and stretched him up to a standing position.
Then he handed him back.
Next day he stretched him again
and handed him back to his mother.
Now he was hungry.
They had not yet started feeding him chewed-up food.
Then evening came again, and they lay down,
and when they slept,
he raised his head and looked around.
He listened throughout the house.
All alike were sleeping.
Then he untied himself from the cradle.
He squirmed his way free and went outside.
Something that was half rock, living in the back corner, watched him.
While he was gone, it continued to sit there.
He brought something in in the fold of his robe.
In front of his mother, where the fire smoldered,
he poked at the coals.
He scooped out a cooking spot with a stick,
and there he put the things that he carried.
As soon as the embers had charred them, he ate them.
He laughed to himself.
Therefore he was seen from the corner.
Again it was evening and they lay down,
and again he went out.
He was gone for a while.
Again he carried things back in the fold of his robe,
and he brought them out
and roasted them over the coals.
Then he pulled them out and ate them, laughing to himself.
The one that was half rock watched him from the corner.
He ate them all,
and then he lay down in the cradle.
When morning came, all five villages were wailing.
He could hear them.
In four of the five villages, each of the people was missing an eye.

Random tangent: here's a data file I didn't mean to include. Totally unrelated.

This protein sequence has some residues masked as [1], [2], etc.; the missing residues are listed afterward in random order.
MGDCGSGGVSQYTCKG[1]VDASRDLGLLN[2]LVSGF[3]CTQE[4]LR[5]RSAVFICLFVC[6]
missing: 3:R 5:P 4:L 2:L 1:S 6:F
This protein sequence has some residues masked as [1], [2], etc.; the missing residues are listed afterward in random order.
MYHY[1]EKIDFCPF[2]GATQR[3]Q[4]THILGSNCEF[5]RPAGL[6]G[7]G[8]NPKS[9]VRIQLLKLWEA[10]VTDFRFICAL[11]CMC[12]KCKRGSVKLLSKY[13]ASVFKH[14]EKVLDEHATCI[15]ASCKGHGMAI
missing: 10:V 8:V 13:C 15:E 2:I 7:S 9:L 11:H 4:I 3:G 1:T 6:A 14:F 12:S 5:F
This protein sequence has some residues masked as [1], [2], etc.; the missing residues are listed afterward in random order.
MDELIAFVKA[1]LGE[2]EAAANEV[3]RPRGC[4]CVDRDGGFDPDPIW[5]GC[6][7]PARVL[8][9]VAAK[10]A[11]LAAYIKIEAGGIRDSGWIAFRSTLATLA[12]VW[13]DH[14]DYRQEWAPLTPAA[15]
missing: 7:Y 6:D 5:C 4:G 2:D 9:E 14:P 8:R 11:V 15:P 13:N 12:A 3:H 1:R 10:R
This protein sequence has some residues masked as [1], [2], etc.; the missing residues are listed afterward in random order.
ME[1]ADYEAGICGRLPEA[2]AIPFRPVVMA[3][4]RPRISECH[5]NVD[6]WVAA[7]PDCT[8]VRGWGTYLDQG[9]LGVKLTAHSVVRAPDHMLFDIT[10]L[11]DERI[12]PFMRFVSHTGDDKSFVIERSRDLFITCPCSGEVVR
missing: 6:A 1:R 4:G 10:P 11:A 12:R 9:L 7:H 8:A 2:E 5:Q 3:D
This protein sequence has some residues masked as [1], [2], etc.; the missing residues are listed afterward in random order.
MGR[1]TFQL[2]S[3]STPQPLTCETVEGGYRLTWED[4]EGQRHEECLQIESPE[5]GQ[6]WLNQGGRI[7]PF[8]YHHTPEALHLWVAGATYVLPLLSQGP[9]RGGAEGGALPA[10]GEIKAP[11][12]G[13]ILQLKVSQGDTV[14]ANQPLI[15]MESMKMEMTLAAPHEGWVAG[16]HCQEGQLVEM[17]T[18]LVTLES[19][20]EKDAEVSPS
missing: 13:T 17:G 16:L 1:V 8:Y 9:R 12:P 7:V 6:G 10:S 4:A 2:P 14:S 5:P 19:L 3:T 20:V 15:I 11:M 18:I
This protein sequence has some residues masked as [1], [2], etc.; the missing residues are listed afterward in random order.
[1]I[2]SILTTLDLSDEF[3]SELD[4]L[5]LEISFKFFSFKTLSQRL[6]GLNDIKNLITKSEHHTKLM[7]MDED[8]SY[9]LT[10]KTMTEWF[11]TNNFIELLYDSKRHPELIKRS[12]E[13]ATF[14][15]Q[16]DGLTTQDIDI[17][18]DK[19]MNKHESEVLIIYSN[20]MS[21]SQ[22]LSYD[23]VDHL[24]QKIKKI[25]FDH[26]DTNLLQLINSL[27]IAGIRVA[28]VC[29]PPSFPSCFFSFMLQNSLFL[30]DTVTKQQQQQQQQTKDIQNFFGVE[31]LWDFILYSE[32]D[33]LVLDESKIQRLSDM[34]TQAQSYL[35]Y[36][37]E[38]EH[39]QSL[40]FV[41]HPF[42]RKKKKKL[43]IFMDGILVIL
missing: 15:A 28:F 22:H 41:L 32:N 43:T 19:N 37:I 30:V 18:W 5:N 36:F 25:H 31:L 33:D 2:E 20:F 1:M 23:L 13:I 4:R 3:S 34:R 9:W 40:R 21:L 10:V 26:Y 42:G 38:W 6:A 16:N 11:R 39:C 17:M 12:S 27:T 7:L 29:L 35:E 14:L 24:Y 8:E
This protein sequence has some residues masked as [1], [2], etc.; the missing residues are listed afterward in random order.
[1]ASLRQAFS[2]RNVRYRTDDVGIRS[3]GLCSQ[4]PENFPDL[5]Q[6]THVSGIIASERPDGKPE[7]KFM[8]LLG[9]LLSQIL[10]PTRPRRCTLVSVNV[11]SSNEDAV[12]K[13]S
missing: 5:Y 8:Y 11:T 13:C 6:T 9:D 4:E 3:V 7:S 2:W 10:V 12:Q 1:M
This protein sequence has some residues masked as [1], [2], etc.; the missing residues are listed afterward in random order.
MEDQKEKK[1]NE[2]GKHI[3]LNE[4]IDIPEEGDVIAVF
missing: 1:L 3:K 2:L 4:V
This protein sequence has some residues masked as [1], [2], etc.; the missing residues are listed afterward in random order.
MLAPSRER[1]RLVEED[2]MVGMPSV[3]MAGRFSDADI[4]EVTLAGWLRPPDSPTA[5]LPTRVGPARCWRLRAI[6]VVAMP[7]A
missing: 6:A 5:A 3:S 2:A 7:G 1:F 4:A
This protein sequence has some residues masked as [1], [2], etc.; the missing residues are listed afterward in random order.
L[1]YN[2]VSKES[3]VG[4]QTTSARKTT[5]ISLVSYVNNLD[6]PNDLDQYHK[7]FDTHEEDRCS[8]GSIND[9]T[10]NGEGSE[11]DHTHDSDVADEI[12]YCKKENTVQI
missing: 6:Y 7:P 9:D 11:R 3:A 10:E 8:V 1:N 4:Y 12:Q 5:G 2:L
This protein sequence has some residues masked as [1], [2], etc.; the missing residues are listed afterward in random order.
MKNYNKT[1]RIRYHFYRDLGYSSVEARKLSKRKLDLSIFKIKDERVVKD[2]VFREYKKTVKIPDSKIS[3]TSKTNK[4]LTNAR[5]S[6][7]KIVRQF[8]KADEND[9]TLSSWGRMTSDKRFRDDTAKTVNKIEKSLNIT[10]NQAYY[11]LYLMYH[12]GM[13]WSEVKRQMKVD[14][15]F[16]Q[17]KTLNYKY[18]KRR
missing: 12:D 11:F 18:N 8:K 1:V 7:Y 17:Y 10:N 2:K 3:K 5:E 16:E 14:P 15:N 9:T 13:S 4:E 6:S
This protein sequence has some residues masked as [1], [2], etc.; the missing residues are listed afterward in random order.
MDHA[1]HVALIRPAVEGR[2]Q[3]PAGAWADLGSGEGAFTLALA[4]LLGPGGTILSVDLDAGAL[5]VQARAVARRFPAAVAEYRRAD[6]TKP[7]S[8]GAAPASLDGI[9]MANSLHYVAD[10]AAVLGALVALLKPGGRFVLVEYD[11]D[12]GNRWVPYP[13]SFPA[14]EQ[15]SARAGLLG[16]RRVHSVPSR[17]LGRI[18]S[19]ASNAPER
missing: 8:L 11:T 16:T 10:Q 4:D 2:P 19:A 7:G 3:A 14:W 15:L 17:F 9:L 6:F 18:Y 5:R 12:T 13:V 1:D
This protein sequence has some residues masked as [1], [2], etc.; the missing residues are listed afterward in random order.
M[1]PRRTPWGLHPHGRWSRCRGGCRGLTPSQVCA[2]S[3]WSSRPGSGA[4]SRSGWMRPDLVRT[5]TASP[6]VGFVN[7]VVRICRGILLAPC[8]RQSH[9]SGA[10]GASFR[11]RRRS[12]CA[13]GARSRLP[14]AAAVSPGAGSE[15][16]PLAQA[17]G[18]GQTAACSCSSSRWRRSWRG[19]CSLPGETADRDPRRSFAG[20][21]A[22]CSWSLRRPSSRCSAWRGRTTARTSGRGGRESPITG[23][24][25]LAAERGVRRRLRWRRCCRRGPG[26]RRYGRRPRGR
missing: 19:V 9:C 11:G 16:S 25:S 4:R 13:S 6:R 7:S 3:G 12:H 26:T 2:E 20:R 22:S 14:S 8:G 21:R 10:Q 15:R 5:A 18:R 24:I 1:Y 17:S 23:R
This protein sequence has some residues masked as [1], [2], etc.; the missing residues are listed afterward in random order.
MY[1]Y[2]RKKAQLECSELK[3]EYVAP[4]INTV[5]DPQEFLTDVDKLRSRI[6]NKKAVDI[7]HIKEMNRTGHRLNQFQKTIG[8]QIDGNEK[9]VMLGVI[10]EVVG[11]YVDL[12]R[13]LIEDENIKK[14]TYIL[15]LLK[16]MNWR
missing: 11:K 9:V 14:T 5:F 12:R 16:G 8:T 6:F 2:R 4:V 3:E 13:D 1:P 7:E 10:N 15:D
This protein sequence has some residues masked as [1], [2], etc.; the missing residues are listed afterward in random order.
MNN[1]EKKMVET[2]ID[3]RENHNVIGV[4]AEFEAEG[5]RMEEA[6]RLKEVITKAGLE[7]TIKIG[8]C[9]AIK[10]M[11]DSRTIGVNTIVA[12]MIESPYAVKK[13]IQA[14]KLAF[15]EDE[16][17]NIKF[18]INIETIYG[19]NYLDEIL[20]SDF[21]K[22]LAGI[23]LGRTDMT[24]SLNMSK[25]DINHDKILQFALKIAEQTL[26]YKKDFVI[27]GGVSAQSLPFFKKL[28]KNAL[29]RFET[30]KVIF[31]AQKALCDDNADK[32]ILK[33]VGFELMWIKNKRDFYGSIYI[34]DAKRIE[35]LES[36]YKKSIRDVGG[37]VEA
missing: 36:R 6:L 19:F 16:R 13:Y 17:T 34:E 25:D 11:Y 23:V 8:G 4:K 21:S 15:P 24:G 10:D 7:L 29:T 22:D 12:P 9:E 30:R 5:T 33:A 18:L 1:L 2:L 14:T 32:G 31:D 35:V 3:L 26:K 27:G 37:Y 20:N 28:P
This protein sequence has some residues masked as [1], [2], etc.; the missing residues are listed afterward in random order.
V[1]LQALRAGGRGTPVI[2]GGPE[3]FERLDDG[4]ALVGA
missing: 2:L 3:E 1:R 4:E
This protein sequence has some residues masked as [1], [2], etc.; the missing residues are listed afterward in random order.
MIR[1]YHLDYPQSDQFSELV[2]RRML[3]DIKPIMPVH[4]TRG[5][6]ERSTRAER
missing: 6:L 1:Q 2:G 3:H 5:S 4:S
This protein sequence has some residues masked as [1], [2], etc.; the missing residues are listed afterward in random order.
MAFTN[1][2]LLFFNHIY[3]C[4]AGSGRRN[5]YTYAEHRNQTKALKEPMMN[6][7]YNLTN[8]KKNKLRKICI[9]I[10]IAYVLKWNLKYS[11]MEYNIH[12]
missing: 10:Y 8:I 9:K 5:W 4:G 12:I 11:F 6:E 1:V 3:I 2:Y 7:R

Then one of the old people spoke, they say.
«The newborn baby of the favored child goes out.
I have seen him.
As soon as they sleep, he gets up and leaves.»
Then his grandfather gave him a marten-skin blanket
and they wrapped it around him.
His grandfather whispered and someone went out.
«Come bring the baby of the favored child outsi-i-i-i-ide.»
And as soon as the people had gathered,
they stood in a circle, bouncing him up as they sang him a song.
After a while they let him fall,
and they watched him go down.
Turning round to the right he went down through the clouds
and struck water.
Then as he drifted about, he kept crying.
After his voice grew tired, he slept.
He slept for a while, and then something said to him,
«Your father’s father asks you in.»6
He looked all around.
He saw nothing.
Again, when he had floated there awhile,
something said the same thing.
He looked around.
He saw nothing.
Then he looked through the eye of his marten-skin blanket.
A pied-bill grebe appeared.
«Your father’s father asks you in.»
As soon as he said this, he dived.
Then he sat up.
He was floating against a two-headed kelp.
Then he stepped onto it.
He was standing—yes!—on a two-headed stone housepole.
Then he climbed down it.
It was the same to him in the sea as it was to him above.
Then he came down in front of a house,
and someone invited him in.
«Come inside, my grandson,
the birds have been singing about your borrowing something from me.»
Then he went in.
At the back an elder, white as a gull, was sitting.
And he sent him to get a box that hung in the corner.
As soon as he had it,
he pulled out the boxes within the box, totalling five.
In the innermost box were cylindrical things,
one colored like mother-of-pearl and one that was black,
and he handed him these as he said to him,
«You are me.
You are that, too.»
He spoke of some slender blue things turning black